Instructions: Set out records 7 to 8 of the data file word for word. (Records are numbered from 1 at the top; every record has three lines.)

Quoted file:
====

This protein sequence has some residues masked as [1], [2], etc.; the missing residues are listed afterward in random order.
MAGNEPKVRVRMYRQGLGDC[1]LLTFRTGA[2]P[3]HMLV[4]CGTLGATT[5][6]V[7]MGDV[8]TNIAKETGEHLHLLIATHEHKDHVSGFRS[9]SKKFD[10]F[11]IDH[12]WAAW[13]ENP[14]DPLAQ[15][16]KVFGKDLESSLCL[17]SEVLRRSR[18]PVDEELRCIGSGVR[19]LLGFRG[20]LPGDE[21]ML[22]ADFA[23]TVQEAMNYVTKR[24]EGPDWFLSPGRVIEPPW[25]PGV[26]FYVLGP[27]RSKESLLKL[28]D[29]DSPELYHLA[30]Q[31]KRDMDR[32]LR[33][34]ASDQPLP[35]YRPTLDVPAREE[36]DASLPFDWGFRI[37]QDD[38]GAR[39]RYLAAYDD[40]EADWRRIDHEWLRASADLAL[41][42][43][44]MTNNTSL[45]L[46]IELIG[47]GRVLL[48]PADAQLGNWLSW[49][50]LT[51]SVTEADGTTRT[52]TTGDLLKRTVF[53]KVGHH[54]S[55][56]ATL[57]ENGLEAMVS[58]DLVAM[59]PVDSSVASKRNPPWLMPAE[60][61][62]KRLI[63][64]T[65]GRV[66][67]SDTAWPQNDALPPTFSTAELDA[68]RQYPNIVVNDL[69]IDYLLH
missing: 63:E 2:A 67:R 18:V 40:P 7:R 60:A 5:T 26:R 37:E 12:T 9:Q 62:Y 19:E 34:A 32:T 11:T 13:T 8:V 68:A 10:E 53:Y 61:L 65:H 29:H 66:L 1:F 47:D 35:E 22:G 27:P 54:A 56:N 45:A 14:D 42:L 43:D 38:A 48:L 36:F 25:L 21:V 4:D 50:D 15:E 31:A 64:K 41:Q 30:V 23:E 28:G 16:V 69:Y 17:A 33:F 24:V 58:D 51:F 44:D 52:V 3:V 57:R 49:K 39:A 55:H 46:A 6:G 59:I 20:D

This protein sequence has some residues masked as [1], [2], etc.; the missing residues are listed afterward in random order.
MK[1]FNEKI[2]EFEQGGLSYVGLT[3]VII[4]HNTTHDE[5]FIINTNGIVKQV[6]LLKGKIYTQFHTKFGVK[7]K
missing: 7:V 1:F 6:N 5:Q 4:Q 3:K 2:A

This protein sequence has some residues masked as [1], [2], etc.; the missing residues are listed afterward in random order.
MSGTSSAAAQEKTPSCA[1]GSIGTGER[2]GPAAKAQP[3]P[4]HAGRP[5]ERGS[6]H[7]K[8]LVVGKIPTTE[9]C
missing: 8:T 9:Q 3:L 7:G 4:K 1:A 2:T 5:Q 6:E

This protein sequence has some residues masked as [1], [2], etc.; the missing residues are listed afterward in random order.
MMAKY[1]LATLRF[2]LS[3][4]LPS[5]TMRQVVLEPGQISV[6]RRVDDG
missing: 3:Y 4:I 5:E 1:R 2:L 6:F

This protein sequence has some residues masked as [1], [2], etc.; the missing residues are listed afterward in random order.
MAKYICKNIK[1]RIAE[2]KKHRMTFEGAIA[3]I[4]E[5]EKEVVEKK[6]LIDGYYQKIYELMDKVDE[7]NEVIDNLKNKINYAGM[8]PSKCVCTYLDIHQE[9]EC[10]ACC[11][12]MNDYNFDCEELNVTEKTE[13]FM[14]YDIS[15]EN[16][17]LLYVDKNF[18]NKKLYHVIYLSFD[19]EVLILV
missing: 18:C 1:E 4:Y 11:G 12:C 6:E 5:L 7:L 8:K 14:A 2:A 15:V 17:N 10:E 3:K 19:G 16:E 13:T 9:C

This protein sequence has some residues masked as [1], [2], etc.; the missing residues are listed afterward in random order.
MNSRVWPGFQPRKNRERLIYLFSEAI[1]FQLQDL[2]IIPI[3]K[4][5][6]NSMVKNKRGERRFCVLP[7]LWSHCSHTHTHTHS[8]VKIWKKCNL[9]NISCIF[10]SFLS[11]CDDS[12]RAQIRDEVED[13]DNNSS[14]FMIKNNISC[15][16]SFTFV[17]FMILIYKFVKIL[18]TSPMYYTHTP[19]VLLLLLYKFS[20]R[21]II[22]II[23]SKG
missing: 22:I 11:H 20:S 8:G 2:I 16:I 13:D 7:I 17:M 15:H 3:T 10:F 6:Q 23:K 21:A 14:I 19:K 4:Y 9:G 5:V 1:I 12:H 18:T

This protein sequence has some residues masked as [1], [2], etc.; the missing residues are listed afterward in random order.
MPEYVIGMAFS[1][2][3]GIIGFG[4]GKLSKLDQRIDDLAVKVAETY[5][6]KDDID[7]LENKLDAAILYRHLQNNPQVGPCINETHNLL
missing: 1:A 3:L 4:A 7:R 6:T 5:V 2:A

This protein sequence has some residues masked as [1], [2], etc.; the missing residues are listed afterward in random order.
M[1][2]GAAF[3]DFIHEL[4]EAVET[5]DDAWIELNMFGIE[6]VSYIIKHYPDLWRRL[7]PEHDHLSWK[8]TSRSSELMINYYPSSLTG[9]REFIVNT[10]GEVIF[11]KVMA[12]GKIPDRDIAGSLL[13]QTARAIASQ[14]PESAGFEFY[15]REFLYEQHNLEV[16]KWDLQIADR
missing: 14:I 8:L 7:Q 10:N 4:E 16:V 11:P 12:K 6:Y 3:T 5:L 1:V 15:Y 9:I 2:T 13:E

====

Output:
This protein sequence has some residues masked as [1], [2], etc.; the missing residues are listed afterward in random order.
MPEYVIGMAFS[1][2][3]GIIGFG[4]GKLSKLDQRIDDLAVKVAETY[5][6]KDDID[7]LENKLDAAILYRHLQNNPQVGPCINETHNLL
missing: 1:A 3:L 4:A 7:R 6:T 5:V 2:A

This protein sequence has some residues masked as [1], [2], etc.; the missing residues are listed afterward in random order.
M[1][2]GAAF[3]DFIHEL[4]EAVET[5]DDAWIELNMFGIE[6]VSYIIKHYPDLWRRL[7]PEHDHLSWK[8]TSRSSELMINYYPSSLTG[9]REFIVNT[10]GEVIF[11]KVMA[12]GKIPDRDIAGSLL[13]QTARAIASQ[14]PESAGFEFY[15]REFLYEQHNLEV[16]KWDLQIADR
missing: 14:I 8:L 7:Q 10:N 4:E 16:V 11:P 12:K 6:Y 3:T 5:L 1:V 15:Y 9:I 2:T 13:E